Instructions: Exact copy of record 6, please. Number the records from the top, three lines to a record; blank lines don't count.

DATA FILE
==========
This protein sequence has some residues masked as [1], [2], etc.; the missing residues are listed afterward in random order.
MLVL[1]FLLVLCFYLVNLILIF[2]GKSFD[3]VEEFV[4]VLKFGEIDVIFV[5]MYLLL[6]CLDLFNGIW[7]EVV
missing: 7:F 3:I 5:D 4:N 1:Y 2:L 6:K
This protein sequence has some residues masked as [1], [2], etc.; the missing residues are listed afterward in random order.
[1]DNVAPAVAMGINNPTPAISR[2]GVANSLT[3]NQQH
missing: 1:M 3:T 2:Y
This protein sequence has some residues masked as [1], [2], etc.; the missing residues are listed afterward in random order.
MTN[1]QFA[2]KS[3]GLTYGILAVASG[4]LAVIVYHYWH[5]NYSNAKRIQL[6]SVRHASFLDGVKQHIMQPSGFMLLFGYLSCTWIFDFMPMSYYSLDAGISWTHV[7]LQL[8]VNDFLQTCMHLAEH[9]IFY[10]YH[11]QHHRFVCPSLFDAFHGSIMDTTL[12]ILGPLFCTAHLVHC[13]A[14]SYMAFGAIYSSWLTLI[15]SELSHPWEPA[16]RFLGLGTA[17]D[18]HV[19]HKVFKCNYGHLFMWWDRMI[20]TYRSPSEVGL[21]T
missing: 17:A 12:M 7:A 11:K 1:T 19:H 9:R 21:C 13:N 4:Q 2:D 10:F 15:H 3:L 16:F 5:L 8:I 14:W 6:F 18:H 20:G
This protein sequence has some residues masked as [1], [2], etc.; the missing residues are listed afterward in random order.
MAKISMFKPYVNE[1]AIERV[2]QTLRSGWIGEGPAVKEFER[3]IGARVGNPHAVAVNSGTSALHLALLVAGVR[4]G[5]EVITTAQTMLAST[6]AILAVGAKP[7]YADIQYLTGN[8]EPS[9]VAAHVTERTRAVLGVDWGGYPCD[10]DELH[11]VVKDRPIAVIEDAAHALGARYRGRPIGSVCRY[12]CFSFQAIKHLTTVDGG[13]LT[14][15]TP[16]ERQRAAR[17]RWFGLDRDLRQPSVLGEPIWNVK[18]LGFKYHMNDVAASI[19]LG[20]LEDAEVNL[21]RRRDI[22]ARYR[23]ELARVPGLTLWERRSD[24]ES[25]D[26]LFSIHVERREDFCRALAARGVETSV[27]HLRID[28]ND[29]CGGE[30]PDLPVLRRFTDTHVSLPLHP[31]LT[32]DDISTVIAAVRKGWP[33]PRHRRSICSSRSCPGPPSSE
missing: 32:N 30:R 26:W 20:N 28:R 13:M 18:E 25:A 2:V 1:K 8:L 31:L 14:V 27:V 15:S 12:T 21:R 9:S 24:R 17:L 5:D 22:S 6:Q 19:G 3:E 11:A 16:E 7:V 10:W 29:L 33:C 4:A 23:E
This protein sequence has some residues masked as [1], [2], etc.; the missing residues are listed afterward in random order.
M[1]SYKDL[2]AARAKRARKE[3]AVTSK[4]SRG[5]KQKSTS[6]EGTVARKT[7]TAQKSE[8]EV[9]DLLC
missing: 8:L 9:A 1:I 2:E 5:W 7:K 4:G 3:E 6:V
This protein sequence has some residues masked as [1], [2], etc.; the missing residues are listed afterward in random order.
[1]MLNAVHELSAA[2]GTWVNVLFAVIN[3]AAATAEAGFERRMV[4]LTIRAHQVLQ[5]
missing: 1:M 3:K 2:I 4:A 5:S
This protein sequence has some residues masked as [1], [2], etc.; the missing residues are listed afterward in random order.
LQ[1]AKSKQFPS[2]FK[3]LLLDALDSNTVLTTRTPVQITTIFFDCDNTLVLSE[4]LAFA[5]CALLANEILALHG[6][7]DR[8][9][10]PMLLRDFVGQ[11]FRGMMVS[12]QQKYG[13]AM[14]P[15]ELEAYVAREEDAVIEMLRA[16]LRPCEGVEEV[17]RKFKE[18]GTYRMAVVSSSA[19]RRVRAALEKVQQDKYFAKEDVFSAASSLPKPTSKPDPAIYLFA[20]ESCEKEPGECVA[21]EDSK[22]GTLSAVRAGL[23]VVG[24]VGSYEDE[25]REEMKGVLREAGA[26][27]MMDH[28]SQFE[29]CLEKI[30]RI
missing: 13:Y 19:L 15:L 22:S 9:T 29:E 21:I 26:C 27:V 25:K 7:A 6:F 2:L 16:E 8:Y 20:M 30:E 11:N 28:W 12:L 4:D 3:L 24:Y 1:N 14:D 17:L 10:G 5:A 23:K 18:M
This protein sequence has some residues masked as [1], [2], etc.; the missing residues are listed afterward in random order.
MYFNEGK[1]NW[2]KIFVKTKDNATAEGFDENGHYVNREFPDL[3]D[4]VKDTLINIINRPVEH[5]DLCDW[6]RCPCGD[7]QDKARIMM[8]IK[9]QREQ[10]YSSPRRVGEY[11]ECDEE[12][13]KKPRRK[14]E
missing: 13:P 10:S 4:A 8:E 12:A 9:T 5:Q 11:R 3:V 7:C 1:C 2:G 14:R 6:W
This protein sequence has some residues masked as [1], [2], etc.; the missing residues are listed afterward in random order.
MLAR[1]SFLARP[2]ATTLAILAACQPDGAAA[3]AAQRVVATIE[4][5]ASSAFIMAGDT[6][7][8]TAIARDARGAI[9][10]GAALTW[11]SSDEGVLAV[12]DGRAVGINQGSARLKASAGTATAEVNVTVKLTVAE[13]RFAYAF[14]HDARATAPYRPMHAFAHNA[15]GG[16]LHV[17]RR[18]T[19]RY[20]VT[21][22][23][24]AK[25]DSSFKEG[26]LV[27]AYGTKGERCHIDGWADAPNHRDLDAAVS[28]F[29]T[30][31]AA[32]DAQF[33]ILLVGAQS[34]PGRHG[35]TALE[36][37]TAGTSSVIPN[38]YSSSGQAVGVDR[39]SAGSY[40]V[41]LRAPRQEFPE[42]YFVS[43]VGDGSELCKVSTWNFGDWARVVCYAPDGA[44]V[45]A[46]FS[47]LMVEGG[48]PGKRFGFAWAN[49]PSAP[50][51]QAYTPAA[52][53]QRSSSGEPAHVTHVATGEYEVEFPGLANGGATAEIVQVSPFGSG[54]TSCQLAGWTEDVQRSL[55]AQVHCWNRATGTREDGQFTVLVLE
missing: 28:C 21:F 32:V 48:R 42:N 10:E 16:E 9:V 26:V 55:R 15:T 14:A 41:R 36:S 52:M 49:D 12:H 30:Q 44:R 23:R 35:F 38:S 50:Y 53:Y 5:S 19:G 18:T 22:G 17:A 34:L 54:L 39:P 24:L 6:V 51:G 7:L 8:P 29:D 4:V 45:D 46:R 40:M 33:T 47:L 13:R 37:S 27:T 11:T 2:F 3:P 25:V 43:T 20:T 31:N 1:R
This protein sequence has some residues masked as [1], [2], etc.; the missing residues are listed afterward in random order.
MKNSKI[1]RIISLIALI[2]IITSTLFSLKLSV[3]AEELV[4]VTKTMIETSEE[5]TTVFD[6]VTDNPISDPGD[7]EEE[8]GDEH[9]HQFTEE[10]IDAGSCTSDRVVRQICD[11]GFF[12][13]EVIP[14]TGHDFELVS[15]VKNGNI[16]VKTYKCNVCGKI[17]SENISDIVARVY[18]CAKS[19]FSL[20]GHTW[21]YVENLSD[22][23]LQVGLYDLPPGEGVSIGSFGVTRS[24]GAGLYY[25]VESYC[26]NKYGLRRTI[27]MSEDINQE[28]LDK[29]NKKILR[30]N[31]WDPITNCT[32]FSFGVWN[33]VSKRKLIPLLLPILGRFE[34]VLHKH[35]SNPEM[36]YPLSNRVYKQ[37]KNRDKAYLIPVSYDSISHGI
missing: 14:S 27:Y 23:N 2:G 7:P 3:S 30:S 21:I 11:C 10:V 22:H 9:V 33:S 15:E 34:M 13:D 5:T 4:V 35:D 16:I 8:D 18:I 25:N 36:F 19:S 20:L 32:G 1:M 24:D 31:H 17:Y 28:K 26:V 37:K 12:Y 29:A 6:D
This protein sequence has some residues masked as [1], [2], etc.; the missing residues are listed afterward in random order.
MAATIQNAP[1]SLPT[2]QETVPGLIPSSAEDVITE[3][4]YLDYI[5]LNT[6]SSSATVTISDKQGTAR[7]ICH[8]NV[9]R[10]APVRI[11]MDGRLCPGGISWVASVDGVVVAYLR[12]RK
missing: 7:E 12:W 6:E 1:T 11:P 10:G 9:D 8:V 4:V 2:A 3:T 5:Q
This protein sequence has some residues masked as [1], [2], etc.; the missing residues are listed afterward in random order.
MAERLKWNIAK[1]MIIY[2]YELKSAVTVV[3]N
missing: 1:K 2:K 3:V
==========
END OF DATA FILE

This protein sequence has some residues masked as [1], [2], etc.; the missing residues are listed afterward in random order.
[1]MLNAVHELSAA[2]GTWVNVLFAVIN[3]AAATAEAGFERRMV[4]LTIRAHQVLQ[5]
missing: 1:M 3:K 2:I 4:A 5:S